“I remember some investors yelling and pounding on the table like, you can’t do this. What are you thinking? You’re going to get crushed by AbbVie,” he recalled.

Endpoints News

Keep reading Endpoints with a free subscription

Unlock this story instantly and join 129,700+ biopharma pros reading Endpoints daily — and it's free.

Mar­ket­ingRx roundup: Pfiz­er de­buts Pre­vnar 20 TV ads; Lil­ly gets first FDA 2022 pro­mo slap down let­ter

Pfizer debuted its first TV ad for its Prevnar 20 next-generation pneumococcal pneumonia vaccine. In the 60-second spot, several people (actor portrayals) with their ages listed as 65 or older are shown walking into a clinic as they turn to say they’re getting vaccinated with Prevnar 20 because they’re at risk.

The update to Pfizer’s blockbuster Prevnar 13 vaccine was approved in June, and as its name suggests is a vaccine for 20 serotypes — the original 13 plus seven more that cause pneumococcal disease. Pfizer used to spend heavily on TV ads to promote Prevnar 13 in 2018 and 2019 but cut back its TV budgets in the past two fall and winter seasonal spending cycles. Prevnar had been Pfizer’s top-selling drug, notching sales of just under $6 billion in 2020, and was the world’s top-selling vaccine before the Covid-19 vaccines came to market last year.

Endpoints News

Keep reading Endpoints with a free subscription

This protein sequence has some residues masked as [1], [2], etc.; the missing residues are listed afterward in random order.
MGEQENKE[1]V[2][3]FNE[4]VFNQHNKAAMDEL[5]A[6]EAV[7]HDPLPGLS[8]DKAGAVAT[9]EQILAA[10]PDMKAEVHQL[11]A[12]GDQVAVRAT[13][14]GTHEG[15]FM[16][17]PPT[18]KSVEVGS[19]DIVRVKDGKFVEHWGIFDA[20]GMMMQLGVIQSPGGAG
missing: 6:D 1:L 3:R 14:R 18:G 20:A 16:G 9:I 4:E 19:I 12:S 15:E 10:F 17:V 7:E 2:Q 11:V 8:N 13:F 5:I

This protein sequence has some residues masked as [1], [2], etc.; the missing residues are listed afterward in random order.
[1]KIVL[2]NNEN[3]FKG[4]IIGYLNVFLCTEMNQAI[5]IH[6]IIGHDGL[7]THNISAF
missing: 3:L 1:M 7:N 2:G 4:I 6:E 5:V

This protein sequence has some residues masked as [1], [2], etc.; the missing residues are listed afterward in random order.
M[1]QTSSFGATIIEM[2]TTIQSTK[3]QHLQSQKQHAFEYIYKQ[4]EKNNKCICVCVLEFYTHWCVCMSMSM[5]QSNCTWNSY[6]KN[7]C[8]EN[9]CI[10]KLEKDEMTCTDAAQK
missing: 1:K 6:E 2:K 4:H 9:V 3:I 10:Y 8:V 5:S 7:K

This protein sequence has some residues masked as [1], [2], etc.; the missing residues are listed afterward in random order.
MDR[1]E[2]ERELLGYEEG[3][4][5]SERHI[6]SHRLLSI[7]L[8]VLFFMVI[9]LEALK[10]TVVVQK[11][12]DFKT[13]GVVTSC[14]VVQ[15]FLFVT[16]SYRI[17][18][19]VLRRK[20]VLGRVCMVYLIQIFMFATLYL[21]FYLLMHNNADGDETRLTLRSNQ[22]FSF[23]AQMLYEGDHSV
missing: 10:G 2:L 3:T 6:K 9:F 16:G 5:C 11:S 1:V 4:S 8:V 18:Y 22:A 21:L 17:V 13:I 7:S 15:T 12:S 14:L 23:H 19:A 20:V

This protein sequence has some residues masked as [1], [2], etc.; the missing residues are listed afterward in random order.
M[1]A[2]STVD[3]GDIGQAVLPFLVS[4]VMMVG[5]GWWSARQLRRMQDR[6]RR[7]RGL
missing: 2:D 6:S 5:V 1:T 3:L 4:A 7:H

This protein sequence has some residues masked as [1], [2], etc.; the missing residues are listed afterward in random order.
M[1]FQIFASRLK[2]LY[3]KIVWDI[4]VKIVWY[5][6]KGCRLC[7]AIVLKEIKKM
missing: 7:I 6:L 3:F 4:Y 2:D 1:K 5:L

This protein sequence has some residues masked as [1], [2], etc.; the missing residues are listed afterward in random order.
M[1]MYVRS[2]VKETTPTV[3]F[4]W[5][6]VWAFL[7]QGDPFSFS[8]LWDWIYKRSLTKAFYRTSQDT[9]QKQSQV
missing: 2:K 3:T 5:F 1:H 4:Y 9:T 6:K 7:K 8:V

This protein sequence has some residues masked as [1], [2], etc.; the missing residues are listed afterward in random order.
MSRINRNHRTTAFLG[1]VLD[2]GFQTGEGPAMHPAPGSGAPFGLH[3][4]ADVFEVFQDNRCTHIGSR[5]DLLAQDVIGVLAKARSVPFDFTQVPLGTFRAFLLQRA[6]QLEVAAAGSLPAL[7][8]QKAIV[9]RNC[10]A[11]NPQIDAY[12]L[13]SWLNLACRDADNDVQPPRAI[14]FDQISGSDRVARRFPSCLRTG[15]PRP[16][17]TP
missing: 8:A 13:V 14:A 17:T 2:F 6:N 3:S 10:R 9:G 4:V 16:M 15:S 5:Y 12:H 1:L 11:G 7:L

Unlock this story instantly and join 129,700+ biopharma pros reading Endpoints daily — and it's free.

Roy Baynes, Merck

FDA bats back Mer­ck’s ‘pipeline in a prod­uct,’ de­mands more ef­fi­ca­cy da­ta

Despite some heavy blowback from analysts, Merck execs maintained an upbeat attitude about the market potential of its chronic cough drug gefapixant. But the confidence may be fading somewhat today as Merck puts out news that the FDA is handing back its application with a CRL.

Dubbed by Merck’s development chief Roy Baynes as a “pipeline in a product” with a variety of potential uses, Merck had fielded positive late-stage data demonstrating the drug’s ability to combat chronic cough. The drug dramatically reduced chronic cough in Phase III, but so did placebo, leaving Merck’s research team with a marginal success on the p-value side of the equation.

Endpoints News

Keep reading Endpoints with a free subscription

Unlock this story instantly and join 129,700+ biopharma pros reading Endpoints daily — and it's free.

Albert Bourla (Photo by Steven Ferdman/Getty Images)

UP­DAT­ED: Pfiz­er fields a CRL for a $295M rare dis­ease play, giv­ing ri­val a big head start

Pfizer won’t be adding a new rare disease drug to the franchise club — for now, anyway.